Record number of twin births seen around the world

Twins Emi and Mia are now five years old, but their mom, Heather Tomayasu, remembers the day she found out both were on their way, like it was yesterday.

"I went through this 10-minute cycle of cursing, laughing crying, cursing laughing crying sitting there on the table as the midwife was going, 'totally normal I hear you," she recounted of the day she was told she was having twins.

Today, Heather, who blogs on mom life on "US Japan Fam" is part of a big group of twin moms all over the world.

In fact, a recent study by Oxford University scientists found the number of twins being born globally has reached an all-time high with 1.6 million twins now being delivered each year. It found the "twinning rate" increased by a third over 40 years.

And it found two main reasons for the twin boom, which was seen in fraternal but not identical twins;  women giving birth later in life, and a rise in fertility treatments.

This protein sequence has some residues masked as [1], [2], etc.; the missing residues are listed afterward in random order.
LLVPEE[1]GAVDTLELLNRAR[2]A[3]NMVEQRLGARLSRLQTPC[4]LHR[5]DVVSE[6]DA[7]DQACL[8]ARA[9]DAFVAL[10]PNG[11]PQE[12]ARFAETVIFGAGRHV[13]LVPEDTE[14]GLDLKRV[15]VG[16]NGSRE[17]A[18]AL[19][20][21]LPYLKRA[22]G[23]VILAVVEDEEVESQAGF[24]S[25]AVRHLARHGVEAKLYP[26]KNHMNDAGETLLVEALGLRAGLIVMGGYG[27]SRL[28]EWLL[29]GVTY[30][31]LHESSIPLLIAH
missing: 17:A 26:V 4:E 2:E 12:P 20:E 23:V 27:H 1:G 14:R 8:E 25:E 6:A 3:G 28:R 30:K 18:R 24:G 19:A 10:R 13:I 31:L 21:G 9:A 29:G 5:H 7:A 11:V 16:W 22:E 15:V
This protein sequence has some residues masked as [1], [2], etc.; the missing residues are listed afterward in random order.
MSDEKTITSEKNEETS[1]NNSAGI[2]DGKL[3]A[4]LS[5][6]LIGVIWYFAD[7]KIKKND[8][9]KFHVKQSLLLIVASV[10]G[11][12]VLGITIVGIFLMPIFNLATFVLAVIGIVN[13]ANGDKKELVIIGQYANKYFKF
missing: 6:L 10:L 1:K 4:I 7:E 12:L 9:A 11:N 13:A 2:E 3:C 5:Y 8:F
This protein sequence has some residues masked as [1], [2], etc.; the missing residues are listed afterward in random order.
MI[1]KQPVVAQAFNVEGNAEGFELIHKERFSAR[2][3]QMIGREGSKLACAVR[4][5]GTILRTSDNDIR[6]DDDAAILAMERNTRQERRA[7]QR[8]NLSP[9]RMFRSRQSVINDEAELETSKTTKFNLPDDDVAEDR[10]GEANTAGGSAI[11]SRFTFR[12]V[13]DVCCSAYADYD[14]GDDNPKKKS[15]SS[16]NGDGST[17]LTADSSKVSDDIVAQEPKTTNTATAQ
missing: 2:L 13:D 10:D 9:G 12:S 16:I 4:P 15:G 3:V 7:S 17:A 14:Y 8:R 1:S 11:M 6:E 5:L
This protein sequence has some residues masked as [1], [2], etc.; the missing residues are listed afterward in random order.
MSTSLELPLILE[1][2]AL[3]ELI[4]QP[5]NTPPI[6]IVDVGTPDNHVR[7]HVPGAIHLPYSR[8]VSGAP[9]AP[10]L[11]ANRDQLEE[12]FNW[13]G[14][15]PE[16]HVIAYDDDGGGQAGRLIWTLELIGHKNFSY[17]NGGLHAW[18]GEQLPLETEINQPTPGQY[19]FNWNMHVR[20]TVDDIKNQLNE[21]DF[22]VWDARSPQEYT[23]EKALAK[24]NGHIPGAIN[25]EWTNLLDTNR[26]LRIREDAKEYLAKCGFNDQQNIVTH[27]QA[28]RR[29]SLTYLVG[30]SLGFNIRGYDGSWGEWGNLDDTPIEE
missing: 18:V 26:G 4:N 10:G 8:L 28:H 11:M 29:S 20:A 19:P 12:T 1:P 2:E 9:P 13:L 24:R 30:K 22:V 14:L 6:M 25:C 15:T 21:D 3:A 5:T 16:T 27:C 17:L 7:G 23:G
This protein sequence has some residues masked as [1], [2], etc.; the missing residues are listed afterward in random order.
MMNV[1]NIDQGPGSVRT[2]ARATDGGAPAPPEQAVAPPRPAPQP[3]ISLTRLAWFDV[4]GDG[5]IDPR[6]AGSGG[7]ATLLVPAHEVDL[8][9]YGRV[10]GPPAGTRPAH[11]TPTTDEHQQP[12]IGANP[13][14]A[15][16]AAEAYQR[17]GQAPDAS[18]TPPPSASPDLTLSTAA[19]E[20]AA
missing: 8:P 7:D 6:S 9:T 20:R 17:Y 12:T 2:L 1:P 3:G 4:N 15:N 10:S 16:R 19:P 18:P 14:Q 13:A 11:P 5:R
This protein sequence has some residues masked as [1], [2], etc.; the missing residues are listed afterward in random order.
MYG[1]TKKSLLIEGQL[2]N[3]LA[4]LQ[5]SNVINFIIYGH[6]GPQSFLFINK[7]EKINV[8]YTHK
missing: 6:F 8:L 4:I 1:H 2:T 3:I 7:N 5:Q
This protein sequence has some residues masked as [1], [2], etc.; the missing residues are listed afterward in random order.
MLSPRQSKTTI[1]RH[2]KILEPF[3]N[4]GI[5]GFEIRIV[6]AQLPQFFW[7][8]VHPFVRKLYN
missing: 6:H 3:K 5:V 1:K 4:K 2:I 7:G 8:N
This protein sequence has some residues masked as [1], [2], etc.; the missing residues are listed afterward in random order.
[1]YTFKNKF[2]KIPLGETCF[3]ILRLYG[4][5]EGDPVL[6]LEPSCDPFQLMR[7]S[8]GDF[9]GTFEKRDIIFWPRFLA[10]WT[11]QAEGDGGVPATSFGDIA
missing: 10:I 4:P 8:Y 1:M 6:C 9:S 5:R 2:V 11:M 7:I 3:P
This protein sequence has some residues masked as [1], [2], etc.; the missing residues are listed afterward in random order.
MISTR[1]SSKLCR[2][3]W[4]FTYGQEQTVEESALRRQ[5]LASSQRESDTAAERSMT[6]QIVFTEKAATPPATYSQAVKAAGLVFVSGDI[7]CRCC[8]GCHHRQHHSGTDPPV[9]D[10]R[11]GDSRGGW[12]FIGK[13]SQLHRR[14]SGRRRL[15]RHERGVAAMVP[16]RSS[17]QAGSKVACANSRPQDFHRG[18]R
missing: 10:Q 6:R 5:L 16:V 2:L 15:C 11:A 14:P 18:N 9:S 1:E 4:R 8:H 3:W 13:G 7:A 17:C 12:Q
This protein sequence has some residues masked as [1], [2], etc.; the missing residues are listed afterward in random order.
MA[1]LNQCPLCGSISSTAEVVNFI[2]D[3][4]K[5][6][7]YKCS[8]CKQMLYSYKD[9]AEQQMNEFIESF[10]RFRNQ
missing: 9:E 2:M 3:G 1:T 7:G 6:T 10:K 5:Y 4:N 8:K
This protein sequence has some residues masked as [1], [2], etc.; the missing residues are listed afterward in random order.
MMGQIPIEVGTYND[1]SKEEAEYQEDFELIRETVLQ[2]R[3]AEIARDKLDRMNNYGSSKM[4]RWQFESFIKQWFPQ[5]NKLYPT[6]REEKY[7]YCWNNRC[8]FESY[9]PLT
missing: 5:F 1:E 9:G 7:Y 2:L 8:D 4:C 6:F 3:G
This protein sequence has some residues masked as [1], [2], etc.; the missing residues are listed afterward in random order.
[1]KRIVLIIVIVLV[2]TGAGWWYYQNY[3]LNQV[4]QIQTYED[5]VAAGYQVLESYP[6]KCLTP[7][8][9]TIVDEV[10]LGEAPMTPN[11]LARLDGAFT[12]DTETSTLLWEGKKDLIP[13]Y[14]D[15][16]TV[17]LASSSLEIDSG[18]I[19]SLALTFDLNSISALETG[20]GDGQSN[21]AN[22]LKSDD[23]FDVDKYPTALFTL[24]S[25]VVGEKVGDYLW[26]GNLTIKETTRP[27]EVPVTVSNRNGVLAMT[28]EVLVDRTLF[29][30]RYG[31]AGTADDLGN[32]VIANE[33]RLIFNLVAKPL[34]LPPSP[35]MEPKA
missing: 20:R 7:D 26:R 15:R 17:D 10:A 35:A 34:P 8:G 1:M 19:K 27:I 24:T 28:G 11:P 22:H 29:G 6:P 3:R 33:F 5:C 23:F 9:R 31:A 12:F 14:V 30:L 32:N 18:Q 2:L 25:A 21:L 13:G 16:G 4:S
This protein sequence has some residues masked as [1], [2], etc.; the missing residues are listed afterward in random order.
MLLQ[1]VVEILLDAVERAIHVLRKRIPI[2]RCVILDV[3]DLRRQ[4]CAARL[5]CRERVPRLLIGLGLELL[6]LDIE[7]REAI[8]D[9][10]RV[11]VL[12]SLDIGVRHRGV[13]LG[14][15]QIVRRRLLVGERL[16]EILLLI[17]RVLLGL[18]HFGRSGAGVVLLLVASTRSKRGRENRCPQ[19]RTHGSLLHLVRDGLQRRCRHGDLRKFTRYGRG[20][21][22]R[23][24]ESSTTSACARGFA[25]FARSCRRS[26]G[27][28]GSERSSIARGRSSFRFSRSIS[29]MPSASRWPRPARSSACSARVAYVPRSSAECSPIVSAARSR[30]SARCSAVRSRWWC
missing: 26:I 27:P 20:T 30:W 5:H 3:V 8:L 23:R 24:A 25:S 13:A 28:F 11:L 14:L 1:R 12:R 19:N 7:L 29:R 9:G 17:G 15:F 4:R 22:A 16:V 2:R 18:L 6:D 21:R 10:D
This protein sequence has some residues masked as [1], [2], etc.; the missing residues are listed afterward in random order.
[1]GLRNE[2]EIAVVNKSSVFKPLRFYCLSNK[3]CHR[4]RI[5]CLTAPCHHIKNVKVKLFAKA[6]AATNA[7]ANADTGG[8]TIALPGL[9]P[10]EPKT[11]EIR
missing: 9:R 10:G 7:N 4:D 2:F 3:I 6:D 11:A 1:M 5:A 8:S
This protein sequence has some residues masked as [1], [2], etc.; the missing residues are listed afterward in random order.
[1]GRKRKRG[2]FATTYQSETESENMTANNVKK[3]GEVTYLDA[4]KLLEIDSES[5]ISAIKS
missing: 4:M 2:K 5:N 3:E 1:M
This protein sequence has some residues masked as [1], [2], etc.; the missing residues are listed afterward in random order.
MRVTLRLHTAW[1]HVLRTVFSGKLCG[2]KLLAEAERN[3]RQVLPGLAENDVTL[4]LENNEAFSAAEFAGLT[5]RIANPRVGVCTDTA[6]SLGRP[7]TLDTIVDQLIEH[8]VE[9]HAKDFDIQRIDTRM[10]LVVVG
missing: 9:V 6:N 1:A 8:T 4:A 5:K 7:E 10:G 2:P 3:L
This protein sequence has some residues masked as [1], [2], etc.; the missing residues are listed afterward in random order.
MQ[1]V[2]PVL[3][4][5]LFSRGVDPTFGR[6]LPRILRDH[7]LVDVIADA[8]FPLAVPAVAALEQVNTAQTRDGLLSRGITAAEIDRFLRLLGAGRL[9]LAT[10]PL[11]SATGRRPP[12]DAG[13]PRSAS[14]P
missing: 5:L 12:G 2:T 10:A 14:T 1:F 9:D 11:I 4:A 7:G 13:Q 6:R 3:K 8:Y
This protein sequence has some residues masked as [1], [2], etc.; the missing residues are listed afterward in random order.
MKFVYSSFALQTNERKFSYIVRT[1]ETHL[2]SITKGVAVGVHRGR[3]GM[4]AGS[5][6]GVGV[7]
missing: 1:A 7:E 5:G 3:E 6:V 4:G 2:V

"Over the years we used to focus so much on getting the patient pregnant, transferring as many embryos that looked good as possible," said Dr. Brian Levine, Practice Director at CCRM Fertility New York, who explained that practice has now changed.

That's reflected in the study, which found the peak has been reached. and twin births are now leveling off, or in same cases dropping.

"Now our techniques have really improved, we're able to make very good quality embryos and because of that we feel confident to place just one back inside and have good pregnancy rates with that" said Dr. Lauren Bishop, a fertility specialist at Columbia University.

And she and other doctors. say that's a good thing.

While twins are quite adorable, they are also much riskier pregnancies.

"A twin pregnancy doesn't often go to full term, twin pregnancies are often delivered pre-term and those have a host of other consequences associated with them," said Levine.

As for Heather Tomayasu, who conceived her twins spontaneously, being a twin mom has changed her for the better and helped her find community.

"It still feels special to have twins and it's still a very special, small supportive group to be part of, and I think it will always be that way because it will never be the norm to have twins or triplets," she said.